Today’s Headlines: Fruits and Vegetables That Can Help Post-Menopausal Women, Genetically-Modified Salmon, and Diabetes Risk in 45-Year-Olds

Lycopene, found in fruits and vegetables that are red, may help post-menopausal women’s bones. A recent study has shown that lycopene may have the ability to increase bone mass and density. “Markers of bone breakdown, called bone resorption, were significantly decreased after lycopene treatment compared with untreated controls. Bone resorption contributes to accelerated bone loss, especially after menopause, the study said. Lycopene appears to shift the balance slightly toward osteogenic, or bone-building, activity, the researchers suggested.” The researchers have not yet tested this theory on humans, but encourage older women to eat red foods—such as tomato sauce—more frequently. (WSJ)

The FDA has stated that genetically-modified salmon is safe and has been approved to be sold in the U.S. The FDA issued a statement saying that genetically-modified salmon poses no risk to humans or the environment. “‘The FDA has thoroughly analyzed and evaluated the data and information submitted by AquaBounty Technologies regarding AquAdvantage Salmon and determined that they have met the regulatory requirements for approval, including that food from the fish is safe to eat,’ said Bernadette Dunham, director of the FDA’s Center for Veterinary Medicine.” This salmon is the first GMO animal to be approved for purchase and consumption in the U.S. (NBC)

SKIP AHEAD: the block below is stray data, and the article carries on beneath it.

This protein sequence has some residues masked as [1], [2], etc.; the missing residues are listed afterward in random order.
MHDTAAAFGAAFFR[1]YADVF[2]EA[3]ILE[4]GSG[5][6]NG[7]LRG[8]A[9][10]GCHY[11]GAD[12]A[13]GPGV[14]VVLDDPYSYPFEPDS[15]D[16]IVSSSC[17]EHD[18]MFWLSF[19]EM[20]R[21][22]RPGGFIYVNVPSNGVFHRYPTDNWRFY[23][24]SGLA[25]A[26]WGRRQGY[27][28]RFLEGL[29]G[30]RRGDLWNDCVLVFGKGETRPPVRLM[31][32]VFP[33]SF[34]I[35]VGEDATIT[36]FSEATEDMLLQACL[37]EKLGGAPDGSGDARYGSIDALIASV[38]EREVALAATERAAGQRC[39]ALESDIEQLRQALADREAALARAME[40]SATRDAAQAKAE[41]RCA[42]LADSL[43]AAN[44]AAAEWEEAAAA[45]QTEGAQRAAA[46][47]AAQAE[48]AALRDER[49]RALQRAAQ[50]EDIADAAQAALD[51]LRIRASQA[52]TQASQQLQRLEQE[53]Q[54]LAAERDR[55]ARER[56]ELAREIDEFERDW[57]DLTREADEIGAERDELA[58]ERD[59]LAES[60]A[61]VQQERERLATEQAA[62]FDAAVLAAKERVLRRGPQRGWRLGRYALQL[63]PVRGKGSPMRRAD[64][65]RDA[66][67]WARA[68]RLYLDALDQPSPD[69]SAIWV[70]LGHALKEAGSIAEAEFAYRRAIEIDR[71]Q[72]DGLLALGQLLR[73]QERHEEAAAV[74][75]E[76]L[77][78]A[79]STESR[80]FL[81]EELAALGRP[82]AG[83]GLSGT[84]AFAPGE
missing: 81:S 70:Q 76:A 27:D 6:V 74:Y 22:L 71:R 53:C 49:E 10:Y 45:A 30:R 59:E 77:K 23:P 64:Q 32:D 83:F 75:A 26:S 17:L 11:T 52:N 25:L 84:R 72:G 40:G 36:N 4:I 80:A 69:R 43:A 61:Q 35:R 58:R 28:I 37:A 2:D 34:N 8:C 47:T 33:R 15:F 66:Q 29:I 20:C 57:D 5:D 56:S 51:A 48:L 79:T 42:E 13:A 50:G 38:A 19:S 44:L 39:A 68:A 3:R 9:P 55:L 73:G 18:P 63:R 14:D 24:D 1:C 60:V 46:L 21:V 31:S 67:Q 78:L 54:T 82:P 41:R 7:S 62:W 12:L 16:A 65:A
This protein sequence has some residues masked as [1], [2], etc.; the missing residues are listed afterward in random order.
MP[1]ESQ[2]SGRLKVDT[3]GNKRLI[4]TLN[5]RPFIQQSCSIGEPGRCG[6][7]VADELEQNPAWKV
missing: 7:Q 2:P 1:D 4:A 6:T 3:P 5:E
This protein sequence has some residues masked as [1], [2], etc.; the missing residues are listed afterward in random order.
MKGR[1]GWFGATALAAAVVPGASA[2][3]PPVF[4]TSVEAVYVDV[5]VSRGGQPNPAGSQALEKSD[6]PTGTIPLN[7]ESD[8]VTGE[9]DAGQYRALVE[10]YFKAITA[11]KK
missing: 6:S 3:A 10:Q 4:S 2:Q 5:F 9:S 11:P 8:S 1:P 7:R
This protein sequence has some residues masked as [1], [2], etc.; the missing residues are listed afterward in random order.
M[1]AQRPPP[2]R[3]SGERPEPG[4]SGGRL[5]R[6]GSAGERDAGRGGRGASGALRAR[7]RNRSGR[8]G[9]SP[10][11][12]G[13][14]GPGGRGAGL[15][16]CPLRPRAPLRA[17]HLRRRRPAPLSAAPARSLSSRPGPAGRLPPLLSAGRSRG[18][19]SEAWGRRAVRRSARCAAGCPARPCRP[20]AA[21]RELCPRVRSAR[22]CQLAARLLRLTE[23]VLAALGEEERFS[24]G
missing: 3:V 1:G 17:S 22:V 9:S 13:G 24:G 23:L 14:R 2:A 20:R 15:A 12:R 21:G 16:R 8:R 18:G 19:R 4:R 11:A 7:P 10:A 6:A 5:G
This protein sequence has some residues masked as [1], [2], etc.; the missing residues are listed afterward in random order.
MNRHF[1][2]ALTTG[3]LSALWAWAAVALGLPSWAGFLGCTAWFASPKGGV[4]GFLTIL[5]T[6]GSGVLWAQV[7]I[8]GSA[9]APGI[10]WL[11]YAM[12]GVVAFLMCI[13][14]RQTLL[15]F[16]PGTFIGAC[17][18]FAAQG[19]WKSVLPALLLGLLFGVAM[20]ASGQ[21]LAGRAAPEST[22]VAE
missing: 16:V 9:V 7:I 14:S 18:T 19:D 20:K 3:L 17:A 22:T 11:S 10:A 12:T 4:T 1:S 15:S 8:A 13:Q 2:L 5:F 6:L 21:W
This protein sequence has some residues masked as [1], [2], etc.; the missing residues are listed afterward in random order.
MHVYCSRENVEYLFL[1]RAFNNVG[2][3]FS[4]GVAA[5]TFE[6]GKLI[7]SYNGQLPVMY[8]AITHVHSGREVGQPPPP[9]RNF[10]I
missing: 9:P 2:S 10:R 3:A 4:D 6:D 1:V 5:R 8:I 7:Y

If you’re approaching 45-years-old, you have a high risk of developing diabetes. A research study found that half of all 45-year-olds may develop pre-diabetes symptoms and then one in three of those 45-year-olds might become diabetic in some point in their lives. “Over about 15 years, 1,148 people developed elevated blood-sugar levels, 828 developed diabetes and 237 started taking insulin to control their diabetes. The study team translated these results into population risk levels at age 45 and found that about half of people would develop pre-diabetic blood-sugar levels before their death, 30 percent would develop full-blown diabetes and 9 percent would start taking insulin.” The study was not conclusive in the scientific reasoning behind this risk but urged everyone to maintain a healthy diet and exercise to lower the risk. (Washington Post)